If they are really that good, Malaysia already attained developed status 20 years ago.

Anonymous said...

If it is true meritocracy, why are there separate entrance exams; namely matriculation for Bumiputera and STPM for Non-Bumiputera? Also, what is the purpose of asking students whether they are Muslims? As the Bumiputeras are already so advanced, why not have a common entrance exam marked by an overseas body to prevent any underhand prractices? Have the decency to be open and fair!

Anonymous said...

Yeah, scholarship is just one doesn't say anything on the package (full/partial scholarship)received and the terms/conditions for the recipients.

hew said...

well, if non bumis can't get the JPA scholarships of their choice, another entity is always more than willing to step in and extend their help to send them to world class institutions: the Singapore Government.

Anonymous said...

i am a 2003 non-bumi overseas scholarship student & this confession confirms several questions i had in mind for a long long time...
& it has given me some new questions...

who are the bumiputeras?
from my observation, the 80% is divided into 75% muslim bumis & 5% non-muslim bumis

where is the meritocracy?
from my observations, even muslim bumiputeras with 3As can get into an overseas program.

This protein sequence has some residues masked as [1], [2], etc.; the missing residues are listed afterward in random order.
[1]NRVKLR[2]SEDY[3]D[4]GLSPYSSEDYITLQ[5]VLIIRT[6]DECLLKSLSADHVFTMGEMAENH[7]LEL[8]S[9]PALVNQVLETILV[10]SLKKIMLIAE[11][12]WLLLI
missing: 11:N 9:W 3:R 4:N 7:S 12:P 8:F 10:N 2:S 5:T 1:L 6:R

hw is this possible? is politics involved?

May God be the centre of this nation...

Anonymous said...

that's JPA. JPA is pretty good at sticking onto its quota, whatever it is. but does you guys know that other "badan badan berkanun" eg mara (100% bumi), petronas (90%), telekom, tnb (80%) made up probably 60% of the total sponsorship?

oh well...misinformed and misled malaysians

Anonymous said...

hey u not use your right to freedom of speech to voice out something that can trigger ethnic dissatisfaction.

we non-bumi still control the economy of the countyr.remember that.the govt just doing everything for political reason.

so,buck up!

Anonymous said...

hey..u guys talk loud abt scholarship la what ever la..

which race is the most absentees in NS programme?

chinese la? why? they become NS dodgers because they study oversea.

what else do u want?

Anonymous said...

15 points for the interview is totally outrageous...after all i had a first-hand experience since i attended the interview...apparently the interview only lasted approx. 2 min for each candidate
hardly sufficient time to substantiate your highlights for the question posed.
furthermore my finding was most candidates lacked proficiency in english should a more effecient education commision in charge of such interview such as Singapore's i would conclude that they can barely made past 3 points.

Anonymous said...

absence of chinese?
as to my knowledge there is quota imposed on NS drafting too
the composition is broken down to 6:3:1 ratio. just a rough figure
guess the composition is far biased that is supposedly stated.